Dr Ciara Kelly: 'Sport has ability to make me feel so inadequate'
Were you bad at sports? I was. I couldn't catch, throw or accurately hit balls with rackets, sticks or bats. I only ever ran slowly with an odd flailing of my feet out to the sides of my body. I was often picked last for the team. And even when I was making what felt like gargantuan efforts to do something sporty - I still tended to come last, lose, or be generally crap. PE was a "challenge" I didn't usually enjoy.
Actually I don't know why I put that in the past tense. I'm still bad at sports.
I'm just not physically intrepid - anything that might result in my death - and indeed many things that clearly won't scare the bejesus out of me. Couple that with a level of uncoordinatedness, that I suspect nowadays might be called dyspraxia, and you get the general idea of my level of sporting ability.
So it was with some trepidation that I set out this week on a family skiing holiday. I was half strong armed into it by my kids. They like things like speed and, mild to moderate, danger. They like to be active and "do things". I see a holiday usually as an excuse to lie down most of the time. My family are not like me in this regard.
They are blessed with their father's more coordinated genes. They can do things with ease that I cannot do with hours of tuition. They are not afraid of ski lifts, snow, falling or sliding down hills at a snail's pace or many other things on the long list I am scared of.
To be honest we have nothing in common.
And I am very torn about how I feel about skiing holidays. I've been on a few (it doesn't matter - I don't develop any skills that I retain for the next trip) but on the one hand, my kids love it.
They love the thrill of the skiing, they like being out and about all day having loads of fun. They love hanging out together, eating and drinking and laughing. And from nine to 19, they all like coming!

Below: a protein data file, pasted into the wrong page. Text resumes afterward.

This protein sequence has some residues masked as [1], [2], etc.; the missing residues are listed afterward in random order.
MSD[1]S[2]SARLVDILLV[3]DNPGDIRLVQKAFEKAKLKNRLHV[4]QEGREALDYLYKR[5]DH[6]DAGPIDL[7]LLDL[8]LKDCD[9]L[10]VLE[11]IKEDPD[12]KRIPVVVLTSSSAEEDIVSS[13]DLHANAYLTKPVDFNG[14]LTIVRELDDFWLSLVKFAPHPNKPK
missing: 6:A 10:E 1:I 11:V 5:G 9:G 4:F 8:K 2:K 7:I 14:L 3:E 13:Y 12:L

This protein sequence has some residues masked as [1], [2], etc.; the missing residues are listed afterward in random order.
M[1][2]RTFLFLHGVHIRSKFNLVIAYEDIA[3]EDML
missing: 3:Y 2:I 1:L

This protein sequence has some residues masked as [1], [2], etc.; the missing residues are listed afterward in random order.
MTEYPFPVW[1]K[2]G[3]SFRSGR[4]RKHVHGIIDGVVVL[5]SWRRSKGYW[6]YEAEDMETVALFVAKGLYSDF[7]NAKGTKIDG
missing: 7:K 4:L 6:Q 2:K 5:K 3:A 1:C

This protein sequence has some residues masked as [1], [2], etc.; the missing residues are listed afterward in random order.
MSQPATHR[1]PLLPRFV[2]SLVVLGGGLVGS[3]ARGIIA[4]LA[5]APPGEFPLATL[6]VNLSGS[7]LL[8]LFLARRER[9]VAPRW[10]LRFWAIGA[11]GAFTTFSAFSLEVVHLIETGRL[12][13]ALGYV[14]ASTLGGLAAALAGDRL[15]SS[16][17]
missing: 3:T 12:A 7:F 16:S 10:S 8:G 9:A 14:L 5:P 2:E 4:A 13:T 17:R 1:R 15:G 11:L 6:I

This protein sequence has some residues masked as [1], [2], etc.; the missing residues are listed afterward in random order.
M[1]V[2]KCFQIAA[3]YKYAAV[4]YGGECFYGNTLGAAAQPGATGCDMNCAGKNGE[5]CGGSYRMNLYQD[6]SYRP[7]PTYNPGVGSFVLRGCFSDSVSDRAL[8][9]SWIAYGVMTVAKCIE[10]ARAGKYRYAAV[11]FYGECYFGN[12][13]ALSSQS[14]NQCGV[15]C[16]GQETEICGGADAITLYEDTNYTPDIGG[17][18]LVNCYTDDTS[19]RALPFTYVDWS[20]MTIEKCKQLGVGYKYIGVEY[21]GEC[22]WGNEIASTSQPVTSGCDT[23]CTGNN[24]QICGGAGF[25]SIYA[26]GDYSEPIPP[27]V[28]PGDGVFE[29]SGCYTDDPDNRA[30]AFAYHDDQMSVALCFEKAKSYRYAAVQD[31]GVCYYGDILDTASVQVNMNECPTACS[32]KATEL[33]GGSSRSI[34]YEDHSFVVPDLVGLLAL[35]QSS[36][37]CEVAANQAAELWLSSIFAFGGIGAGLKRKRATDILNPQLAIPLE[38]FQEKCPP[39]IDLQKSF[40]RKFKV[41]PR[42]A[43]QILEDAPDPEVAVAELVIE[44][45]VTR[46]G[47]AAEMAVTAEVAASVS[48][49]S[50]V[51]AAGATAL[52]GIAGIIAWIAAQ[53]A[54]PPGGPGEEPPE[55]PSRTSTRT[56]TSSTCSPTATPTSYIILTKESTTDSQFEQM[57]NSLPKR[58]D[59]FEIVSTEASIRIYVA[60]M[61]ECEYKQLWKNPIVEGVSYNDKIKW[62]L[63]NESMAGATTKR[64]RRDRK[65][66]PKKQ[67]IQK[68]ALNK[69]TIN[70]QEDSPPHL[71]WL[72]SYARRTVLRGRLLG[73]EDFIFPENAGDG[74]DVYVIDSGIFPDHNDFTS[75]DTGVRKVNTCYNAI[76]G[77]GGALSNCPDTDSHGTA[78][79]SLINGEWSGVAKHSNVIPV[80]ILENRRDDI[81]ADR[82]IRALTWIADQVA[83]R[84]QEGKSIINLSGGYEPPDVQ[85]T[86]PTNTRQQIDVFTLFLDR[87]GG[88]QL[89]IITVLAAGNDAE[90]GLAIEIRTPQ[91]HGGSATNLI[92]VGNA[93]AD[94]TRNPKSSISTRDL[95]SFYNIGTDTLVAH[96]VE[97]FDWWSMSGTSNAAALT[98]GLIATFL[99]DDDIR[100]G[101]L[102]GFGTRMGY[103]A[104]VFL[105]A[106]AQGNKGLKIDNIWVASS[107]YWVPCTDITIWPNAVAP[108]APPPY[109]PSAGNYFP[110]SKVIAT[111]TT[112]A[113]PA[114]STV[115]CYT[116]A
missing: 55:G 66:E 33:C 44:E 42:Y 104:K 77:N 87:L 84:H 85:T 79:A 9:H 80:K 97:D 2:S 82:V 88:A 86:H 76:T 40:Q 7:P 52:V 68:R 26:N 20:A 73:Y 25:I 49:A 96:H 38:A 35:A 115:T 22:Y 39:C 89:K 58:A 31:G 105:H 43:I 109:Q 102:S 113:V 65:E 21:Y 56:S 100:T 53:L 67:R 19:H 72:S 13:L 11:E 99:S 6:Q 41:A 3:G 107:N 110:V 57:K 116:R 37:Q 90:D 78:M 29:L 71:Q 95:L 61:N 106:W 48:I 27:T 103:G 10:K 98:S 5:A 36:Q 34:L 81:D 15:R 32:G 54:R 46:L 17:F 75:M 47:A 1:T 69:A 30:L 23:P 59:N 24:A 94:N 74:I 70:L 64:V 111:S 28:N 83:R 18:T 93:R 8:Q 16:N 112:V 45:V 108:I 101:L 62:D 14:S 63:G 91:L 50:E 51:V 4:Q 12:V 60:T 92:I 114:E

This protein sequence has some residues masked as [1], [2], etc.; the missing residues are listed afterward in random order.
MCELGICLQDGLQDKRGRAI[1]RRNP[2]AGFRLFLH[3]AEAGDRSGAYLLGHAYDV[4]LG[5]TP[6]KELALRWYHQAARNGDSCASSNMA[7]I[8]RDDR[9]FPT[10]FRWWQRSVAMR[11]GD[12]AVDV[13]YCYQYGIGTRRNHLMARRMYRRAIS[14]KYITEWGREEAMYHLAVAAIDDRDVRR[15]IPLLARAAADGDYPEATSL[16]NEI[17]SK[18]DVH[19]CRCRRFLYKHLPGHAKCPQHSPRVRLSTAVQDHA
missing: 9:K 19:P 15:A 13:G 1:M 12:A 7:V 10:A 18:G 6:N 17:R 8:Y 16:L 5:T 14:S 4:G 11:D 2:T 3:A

Not a word about being bored or wanting an Xbox. And that is a great source of joy to me.
But on the other hand, I am brought back to a time long ago in school, when I, like so many other kids before and after me, felt miserable because I couldn't vault a wooden box.
Or couldn't hit a ball over a net with any reliable accuracy.
Only sports have the ability to make me feel completely inadequate. Only sports have the ability to make me feel physically scared and a bit like a hopeless failure.
It's a funny thing, too, because it stays with you. That sense of quasi shame you have in school because there is zero chance you will climb a rope or score a goal.
Failure at those things, at that young age is absorbed into your sense of self and even though vaulting six-foot wooden horses isn't a skill you have much call for in later years, the fact that you couldn't do it back when it was a weekly requirement, affected how you saw yourself.
It's no wonder we lose so many people from physical activity as they grow up.
Anyway, my point is I'm here in the gorgeous, sunny Italian Dolomites having a wonderful time with my family, but every morning as I head up the slopes, I'm consumed by an old anxiety that brings me back to being 14 and standing in line in the gym waiting for my turn.
And now as then, as I doggedly try to do the thing I'm scared of (because I'm that kind of masochist), I ask myself; A. Why I'm so scared of what small children who whizz by me are clearly not a bit bothered by? and B. If I am so scared why do I continue to make myself do it just like I did back in school? I was actually the captain of the school basketball B team, despite not being able to play!
I don't have the answer to either question.
However, as family holidays go, skiing remains one that seems to make everyone happy, so I've no doubt I'll end up back here or somewhere very like here again. Snow ploughing away for the team.
It's all downhill from here they say.
@ciarakellydoc Ciara presents 'Lunchtime Live' on Newstalk weekdays from 12-2
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